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# Point collision 2D

Zorro edited this page Nov 24, 2021 · 7 revisions

## Point collisions

### Point versus point

If two points are the same, they collide. You are probably looking for something with a little more give, like a circle vs circle collision.

### Point versus AABB

To check if a point is within an axis-aligned bounding box is straight forward. To collide it must be within the shape, and hence within the boundaries of the rectangle.

bool PointInsideAABB(double x1 , double y1 , Rectangle r) {
return (!(x1 < r.x ||
y1 < r.y ||
x1 > r.rx ||
y1 > r.by));
}

### Point versus circle

To check if a point is within a circle is simple. All you do is check whether the distance between the point and the center of the circle is less than or equal to the radius of the circle. To simplify the calculation we use the distance squared versus the radius squared.

bool PointInsideCircle(double x1 , double y1 , double cx , double cy , double cradius) {
const double dsq = (cx - x1)*(cx - x1) + (cy - y1)*(cy - y1);
}

### Point versus line

Here we'll take advantage of the dot product to test the scalar projection of the point unto a line perpendicular to the one we want to check. We'll be testing which side of the line a point is on, or whether it is directly on the line.

Pick two points on your line, call them x1,y1 and x2,y2. The point you want to check against the line will be defined as x3,y3. Now make a vector from point 1 to point 2 and find the relative difference between them. We will consider point 1 to be the origin for simplicity's sake.

Vector 1 (from point 1 to point 2)

dx = x2 - x1
dy = y2 - y1

Vector 2 (from point 1 to point 3)

dx2 = x3 - x1
dy2 = y3 - y1

dx and dy are the magnitudes of the vector components in the x and y direction. We want a line that is perpendicular and rotated 90 degrees to the right. To do this, add dy to x1 and -dx to y1. Vector 3 is the vector from point 2 to point 1 rotated to the right by 90 degrees.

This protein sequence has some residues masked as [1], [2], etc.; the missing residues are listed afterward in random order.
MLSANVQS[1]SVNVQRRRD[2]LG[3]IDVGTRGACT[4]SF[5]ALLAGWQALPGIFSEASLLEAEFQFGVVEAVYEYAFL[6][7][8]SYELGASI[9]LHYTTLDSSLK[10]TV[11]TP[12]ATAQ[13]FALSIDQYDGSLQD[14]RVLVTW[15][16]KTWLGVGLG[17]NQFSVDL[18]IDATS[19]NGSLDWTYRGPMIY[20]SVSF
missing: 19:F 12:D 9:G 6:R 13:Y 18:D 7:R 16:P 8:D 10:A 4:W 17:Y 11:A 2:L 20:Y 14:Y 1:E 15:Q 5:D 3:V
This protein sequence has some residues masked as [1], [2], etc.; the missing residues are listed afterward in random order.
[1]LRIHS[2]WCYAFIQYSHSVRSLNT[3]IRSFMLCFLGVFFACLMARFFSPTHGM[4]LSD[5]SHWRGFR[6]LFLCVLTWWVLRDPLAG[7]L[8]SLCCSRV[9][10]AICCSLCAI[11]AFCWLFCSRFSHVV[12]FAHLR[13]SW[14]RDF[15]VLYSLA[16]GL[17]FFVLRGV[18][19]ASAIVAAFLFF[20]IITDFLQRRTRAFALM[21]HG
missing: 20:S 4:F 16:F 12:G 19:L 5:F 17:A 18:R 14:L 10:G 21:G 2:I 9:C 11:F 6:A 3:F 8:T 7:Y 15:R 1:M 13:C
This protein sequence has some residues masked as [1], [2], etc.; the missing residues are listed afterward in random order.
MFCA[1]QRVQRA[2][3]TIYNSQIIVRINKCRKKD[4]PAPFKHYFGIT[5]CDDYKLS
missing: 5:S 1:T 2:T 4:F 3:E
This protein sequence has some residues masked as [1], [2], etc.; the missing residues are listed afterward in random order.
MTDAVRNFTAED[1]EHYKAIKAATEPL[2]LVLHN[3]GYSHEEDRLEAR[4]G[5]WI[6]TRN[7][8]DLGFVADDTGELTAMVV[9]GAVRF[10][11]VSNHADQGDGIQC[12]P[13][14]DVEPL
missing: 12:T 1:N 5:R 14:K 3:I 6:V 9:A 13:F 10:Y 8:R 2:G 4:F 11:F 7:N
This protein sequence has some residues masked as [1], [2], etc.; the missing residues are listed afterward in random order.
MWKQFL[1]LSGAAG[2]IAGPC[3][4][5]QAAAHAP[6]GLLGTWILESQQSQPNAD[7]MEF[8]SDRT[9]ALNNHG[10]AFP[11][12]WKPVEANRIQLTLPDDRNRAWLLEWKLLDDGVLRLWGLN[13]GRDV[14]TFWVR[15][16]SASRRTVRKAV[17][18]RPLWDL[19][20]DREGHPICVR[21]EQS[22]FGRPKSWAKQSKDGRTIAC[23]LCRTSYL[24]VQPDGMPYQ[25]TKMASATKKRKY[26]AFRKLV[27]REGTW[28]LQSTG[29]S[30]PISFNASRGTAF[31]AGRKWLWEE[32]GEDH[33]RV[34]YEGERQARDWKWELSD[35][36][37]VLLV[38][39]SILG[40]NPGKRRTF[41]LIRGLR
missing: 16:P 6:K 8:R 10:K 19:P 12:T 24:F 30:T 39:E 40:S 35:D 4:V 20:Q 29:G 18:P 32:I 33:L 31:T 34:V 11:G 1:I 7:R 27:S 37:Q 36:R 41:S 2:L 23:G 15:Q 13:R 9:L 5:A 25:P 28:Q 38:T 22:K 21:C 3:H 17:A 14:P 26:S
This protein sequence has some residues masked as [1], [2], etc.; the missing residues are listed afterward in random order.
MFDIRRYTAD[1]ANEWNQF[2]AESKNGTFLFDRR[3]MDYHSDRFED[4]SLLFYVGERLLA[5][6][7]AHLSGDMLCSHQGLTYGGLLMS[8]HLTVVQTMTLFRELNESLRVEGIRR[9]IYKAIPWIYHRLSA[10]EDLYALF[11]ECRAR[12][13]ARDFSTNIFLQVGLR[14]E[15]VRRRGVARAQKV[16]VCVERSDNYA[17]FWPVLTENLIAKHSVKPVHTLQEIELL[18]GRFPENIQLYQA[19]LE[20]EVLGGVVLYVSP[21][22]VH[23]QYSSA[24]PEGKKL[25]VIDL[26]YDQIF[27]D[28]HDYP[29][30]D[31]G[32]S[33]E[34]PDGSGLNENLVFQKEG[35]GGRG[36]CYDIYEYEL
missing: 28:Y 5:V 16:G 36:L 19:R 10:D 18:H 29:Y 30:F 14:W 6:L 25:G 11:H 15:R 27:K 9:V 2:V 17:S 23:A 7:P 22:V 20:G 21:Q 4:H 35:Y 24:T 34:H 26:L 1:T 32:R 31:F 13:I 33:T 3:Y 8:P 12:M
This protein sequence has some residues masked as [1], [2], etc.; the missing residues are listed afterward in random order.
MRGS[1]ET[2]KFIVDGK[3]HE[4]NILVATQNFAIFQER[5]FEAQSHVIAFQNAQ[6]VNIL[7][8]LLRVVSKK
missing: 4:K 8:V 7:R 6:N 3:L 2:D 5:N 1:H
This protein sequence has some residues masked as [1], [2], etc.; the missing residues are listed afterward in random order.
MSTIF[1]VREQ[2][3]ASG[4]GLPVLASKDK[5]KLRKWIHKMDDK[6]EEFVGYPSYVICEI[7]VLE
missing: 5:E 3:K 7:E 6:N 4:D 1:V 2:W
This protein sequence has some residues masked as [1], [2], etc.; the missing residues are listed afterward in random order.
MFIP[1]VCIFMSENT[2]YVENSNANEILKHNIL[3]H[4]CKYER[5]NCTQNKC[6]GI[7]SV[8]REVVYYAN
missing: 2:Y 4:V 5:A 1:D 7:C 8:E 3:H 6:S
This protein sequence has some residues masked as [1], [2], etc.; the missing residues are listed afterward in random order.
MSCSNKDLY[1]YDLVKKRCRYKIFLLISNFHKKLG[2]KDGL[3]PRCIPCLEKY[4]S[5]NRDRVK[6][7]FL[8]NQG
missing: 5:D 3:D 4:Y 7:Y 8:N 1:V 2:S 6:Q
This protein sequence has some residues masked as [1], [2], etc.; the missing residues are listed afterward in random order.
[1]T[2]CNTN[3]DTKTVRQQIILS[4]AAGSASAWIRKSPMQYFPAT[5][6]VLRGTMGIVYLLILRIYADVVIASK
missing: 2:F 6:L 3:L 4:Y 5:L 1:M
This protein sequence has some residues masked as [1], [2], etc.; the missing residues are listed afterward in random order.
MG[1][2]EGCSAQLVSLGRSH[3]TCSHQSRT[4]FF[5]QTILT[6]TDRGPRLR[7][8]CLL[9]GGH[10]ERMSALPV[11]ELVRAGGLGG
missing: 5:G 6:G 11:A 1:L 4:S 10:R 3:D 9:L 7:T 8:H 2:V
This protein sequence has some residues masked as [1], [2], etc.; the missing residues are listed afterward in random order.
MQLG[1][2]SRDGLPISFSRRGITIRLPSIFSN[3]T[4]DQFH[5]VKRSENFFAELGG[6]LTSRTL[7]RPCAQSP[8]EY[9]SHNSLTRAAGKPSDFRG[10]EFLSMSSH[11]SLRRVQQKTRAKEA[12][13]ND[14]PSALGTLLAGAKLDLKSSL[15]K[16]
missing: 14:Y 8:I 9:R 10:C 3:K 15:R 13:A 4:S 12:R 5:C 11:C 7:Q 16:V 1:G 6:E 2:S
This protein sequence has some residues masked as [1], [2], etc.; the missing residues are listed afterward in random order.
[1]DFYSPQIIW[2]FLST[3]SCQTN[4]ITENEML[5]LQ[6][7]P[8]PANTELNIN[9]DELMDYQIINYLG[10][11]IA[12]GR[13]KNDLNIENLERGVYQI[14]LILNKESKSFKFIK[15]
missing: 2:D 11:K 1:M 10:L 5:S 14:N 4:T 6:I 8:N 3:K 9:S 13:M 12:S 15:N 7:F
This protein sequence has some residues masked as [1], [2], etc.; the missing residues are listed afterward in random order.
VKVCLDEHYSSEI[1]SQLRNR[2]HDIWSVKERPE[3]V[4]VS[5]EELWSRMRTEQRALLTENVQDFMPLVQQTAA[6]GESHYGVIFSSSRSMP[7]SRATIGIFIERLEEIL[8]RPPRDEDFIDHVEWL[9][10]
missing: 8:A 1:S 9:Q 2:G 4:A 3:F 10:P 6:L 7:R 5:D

Vector 3 (Vector 1 rotated 90 degrees clockwise)

dx3 = dy
dy3 = -dx

Now we have our perpendicular vector and our point vector. We use the scalar projection of vector 2 unto vector 3 to find how much point 3 is to one side or the other of vector 1, our line. This is also known as the scalar rejection of Vector 2 unto Vector 1.

The scalar projection is closely related to the Collision Equations#dot-product. In fact the scalar projection is defined as the dot product of two vectors divided by the magnitude of the second vector.

SP = (a.b)/|b| = (ax*bx + ay*by)/|b|

As long as the second vector is not of zero length, we can safely ignore it because all we want is the sign of the dot product to determine which side of the line the point is on. So we have :

Sign(V2.V3) = Sign(dy*dx2 - dx*dy2)

If this value is positive, the point is on the right side of the line. If negative, on the left, and if zero, directly on the line.

NOTE If you reverse the direction of vector one, the sign is reversed. It entirely depends on your choice of points, and which side of the line you want to designate as "to the right".

### Point versus triangle

Point versus triangle is made much easier now that we've done point versus line. It consists of 3 point versus line checks using the vertices of the triangle as the points on the lines.

Depending on which way you wrap your vertices on your triangle (clockwise or counter clockwise winding order), to the right will be either inside or outside of the triangle. If clockwise, right is inside, and left is outside. If counter clockwise, right will be outside, and left will be inside.

Perform 3 point versus line checks. If the sign of each indicates the point is to the right (for clockwise winding), then it must be inside the triangle. If some are zero, but the rest are to the right, it is on the edge of one of the lines, but still technically inside the triangle. If any of the signs oppose each other or if any points to the left, it is outside of the triangle.